Would you accompany your adult child to his or her job interview?
by Lisa Fogarty
Remember when you turned 18 and the delicious promise of a life unchained from the shackles of your parents was all you could think about? Or maybe your independent streak didn't strike until you graduated college and bought your first Ann Taylor business suit, which you wore once and only once on that job interview where you lied about your Excel skills?
Now imagine your mom or dad had accompanied you to your interview. And then, a year later, sat in at your professional review as you sheepishly tried to negotiate your salary up from pennies to quarters. Sound like the stuff of adolescent nightmares?
Not in this day and age of helicopter parenting.
Some big employers are actually trying to appeal to their working Millennials' strong parental bonds by inviting moms and dads to interviews and salary negotiations and even sending cute notes home when their young workers achieve their sales goals.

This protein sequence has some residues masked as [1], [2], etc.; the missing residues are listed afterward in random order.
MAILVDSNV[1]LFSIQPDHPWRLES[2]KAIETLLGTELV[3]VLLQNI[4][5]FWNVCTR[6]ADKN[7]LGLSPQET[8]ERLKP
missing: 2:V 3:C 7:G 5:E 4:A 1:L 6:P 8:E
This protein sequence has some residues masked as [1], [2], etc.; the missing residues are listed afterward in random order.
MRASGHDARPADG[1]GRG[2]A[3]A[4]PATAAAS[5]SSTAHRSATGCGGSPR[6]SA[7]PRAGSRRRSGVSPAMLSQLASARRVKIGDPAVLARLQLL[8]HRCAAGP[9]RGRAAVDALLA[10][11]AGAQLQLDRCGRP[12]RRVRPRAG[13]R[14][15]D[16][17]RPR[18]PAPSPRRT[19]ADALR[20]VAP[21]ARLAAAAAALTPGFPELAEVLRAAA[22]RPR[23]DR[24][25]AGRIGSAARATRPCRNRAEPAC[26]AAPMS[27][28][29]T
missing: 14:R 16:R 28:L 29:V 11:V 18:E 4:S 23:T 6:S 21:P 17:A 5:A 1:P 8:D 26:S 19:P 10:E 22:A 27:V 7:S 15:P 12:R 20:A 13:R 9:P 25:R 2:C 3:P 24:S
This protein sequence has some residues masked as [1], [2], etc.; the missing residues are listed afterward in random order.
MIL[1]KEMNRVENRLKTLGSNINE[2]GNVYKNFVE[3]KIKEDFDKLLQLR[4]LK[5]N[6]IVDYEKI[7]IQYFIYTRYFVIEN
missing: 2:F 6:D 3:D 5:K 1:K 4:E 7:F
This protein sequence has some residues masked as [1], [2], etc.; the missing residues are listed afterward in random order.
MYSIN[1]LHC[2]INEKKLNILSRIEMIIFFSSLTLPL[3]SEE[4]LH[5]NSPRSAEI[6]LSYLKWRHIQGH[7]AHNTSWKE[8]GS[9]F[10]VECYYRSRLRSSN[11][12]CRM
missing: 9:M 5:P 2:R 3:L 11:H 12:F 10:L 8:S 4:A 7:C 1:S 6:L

Yep, sort of like report cards.
Companies like Northwestern Mutual claim that involving parents has become a common best practice that boosts morale among workers in their early 20s up to their (get this) early 30s.
To make matters even more sad, the sending home of progress reports to mommy and daddy actually works. According to Northwestern Mutual, more interns are meeting their sales goals than ever before because of these practices.
Okay, so first of all: a 22-year-old is not a child and a 30-year-old is -- no room for debate here -- definitely not a child. The fact that so many Millennials have been coddled to the point where they can't venture out into the work world without looking back over their shoulder to see if mom is smiling is depressing.
If I were to receive a letter from my daughter's employer asking me to sit in on her interview, I would respectfully decline. Then I would hope like hell my daughter doesn't absorb from this message that she is not fully her own woman and is being thought of as incapable of making her own decisions and holding her own as a professional.
Young adults are going to make mistakes. And they should perspire slightly before walking into an office -- alone -- to negotiate their salary. But at the end of the day, when they realize they've held their own before their boss and are solely responsible for improving their careers, the confidence and strength they'll gain is well worth the anxiety and few minutes of discomfort they'll experience.
Would you accompany your child to his or her job interview?